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This article in SSSAJ

  1. Vol. 33 No. 6, p. 955-961
     
    Received: Feb 3, 1969


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doi:10.2136/sssaj1969.03615995003300060043x

Increased Availability of Nitrogen and Phosphorus in the Root Zone of Conifers1

  1. R. F. Fisher and
  2. E. L. Stone2

Abstract

Abstract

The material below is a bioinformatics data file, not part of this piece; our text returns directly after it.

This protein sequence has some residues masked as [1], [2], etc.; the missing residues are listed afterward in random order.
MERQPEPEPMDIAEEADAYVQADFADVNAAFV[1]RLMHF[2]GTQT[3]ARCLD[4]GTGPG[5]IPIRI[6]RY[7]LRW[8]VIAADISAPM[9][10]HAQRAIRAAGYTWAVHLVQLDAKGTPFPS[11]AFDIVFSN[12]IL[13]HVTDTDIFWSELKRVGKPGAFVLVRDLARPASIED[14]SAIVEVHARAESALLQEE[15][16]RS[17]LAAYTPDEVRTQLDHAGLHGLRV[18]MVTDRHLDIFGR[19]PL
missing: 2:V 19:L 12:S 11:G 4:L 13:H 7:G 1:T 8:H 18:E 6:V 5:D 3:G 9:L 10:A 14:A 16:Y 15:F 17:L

The N and P contents of herbaceous vegetation and soil across the interface between pine or larch plantations and the open, abandoned fields in which they were planted were investigated. Herbaceous plants growing beneath or near the conifers had significantly higher N and P concentrations as well as greater dry weight. NO3-N, NH3-N, and readily soluble P were also significantly higher beneath or near the conifers. Although the total N of the forested and open soils was not different, significantly higher percentages of the organic N could be extracted with hydrofluoric acid from the soil beneath 10- to 14-year-old plantations. However, the proportion extracted from soils beneath 32- to 33-year-old plantations was not different from that extracted from adjacent old-field soils. All lines of evidence are consistent with a hypothesis that the conifer rhizosphere mineralizes or otherwise extracts some fraction of the soil nitrogen that had been resistant to microbial action under the previous vegetation.

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